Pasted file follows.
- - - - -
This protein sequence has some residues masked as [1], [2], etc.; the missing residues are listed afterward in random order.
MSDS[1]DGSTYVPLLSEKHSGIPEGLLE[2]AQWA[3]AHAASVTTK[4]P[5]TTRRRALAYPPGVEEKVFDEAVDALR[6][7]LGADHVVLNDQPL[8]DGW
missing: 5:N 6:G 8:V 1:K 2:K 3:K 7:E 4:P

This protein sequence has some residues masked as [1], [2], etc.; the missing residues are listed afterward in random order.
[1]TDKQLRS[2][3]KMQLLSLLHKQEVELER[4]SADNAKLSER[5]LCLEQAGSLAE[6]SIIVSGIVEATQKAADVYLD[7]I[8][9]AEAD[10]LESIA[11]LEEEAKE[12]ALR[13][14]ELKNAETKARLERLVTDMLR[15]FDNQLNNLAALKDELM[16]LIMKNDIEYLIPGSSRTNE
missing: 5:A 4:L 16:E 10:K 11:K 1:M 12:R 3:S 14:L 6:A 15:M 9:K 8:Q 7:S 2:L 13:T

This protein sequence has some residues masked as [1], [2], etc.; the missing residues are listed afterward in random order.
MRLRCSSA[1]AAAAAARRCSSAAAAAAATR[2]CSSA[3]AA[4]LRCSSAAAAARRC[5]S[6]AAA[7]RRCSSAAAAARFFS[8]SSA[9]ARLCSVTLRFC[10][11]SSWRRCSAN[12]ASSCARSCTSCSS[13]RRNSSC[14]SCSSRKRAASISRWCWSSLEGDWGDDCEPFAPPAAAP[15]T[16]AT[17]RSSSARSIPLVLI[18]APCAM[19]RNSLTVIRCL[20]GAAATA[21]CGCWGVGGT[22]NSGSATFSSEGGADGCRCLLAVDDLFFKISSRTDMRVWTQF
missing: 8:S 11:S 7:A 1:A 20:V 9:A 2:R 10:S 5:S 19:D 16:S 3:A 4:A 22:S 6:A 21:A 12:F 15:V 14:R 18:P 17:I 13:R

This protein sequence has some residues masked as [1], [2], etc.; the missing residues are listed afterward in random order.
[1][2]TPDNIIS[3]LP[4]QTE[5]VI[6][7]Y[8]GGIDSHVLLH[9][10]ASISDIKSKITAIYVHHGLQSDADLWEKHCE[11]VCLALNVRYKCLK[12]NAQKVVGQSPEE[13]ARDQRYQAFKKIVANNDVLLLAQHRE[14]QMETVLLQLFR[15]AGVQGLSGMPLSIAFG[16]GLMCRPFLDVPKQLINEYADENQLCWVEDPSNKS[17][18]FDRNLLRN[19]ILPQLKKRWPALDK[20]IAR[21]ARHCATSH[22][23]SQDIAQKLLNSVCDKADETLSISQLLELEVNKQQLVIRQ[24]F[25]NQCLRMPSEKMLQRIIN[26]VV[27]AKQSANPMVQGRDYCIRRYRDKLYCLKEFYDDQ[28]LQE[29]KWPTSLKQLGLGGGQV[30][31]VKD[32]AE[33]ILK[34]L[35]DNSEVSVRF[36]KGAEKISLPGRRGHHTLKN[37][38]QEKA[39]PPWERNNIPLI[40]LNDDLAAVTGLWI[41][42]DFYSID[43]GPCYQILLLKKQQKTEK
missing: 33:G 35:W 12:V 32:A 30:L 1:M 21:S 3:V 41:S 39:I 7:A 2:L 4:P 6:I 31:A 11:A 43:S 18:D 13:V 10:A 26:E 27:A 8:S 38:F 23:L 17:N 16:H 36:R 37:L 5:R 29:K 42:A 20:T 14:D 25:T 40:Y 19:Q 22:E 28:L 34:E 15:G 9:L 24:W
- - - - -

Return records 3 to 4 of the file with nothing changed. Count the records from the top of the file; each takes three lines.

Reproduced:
This protein sequence has some residues masked as [1], [2], etc.; the missing residues are listed afterward in random order.
MRLRCSSA[1]AAAAAARRCSSAAAAAAATR[2]CSSA[3]AA[4]LRCSSAAAAARRC[5]S[6]AAA[7]RRCSSAAAAARFFS[8]SSA[9]ARLCSVTLRFC[10][11]SSWRRCSAN[12]ASSCARSCTSCSS[13]RRNSSC[14]SCSSRKRAASISRWCWSSLEGDWGDDCEPFAPPAAAP[15]T[16]AT[17]RSSSARSIPLVLI[18]APCAM[19]RNSLTVIRCL[20]GAAATA[21]CGCWGVGGT[22]NSGSATFSSEGGADGCRCLLAVDDLFFKISSRTDMRVWTQF
missing: 8:S 11:S 7:A 1:A 20:V 9:A 2:R 10:S 5:S 19:D 16:S 3:A 4:A 22:S 6:A 21:A 12:F 15:V 14:R 18:P 17:I 13:R

This protein sequence has some residues masked as [1], [2], etc.; the missing residues are listed afterward in random order.
[1][2]TPDNIIS[3]LP[4]QTE[5]VI[6][7]Y[8]GGIDSHVLLH[9][10]ASISDIKSKITAIYVHHGLQSDADLWEKHCE[11]VCLALNVRYKCLK[12]NAQKVVGQSPEE[13]ARDQRYQAFKKIVANNDVLLLAQHRE[14]QMETVLLQLFR[15]AGVQGLSGMPLSIAFG[16]GLMCRPFLDVPKQLINEYADENQLCWVEDPSNKS[17][18]FDRNLLRN[19]ILPQLKKRWPALDK[20]IAR[21]ARHCATSH[22][23]SQDIAQKLLNSVCDKADETLSISQLLELEVNKQQLVIRQ[24]F[25]NQCLRMPSEKMLQRIIN[26]VV[27]AKQSANPMVQGRDYCIRRYRDKLYCLKEFYDDQ[28]LQE[29]KWPTSLKQLGLGGGQV[30][31]VKD[32]AE[33]ILK[34]L[35]DNSEVSVRF[36]KGAEKISLPGRRGHHTLKN[37][38]QEKA[39]PPWERNNIPLI[40]LNDDLAAVTGLWI[41][42]DFYSID[43]GPCYQILLLKKQQKTEK
missing: 33:G 35:W 12:V 32:A 30:L 1:M 21:S 3:V 41:S 39:I 7:A 2:L 4:P 6:I 31:A 11:A 43:S 18:D 13:V 10:A 26:E 27:A 8:S 38:F 23:L 17:N 16:H 36:R 37:L 5:R 29:K 42:A 20:T 14:D 25:T 40:Y 19:Q 22:E 28:L 34:E 15:G 9:L 24:W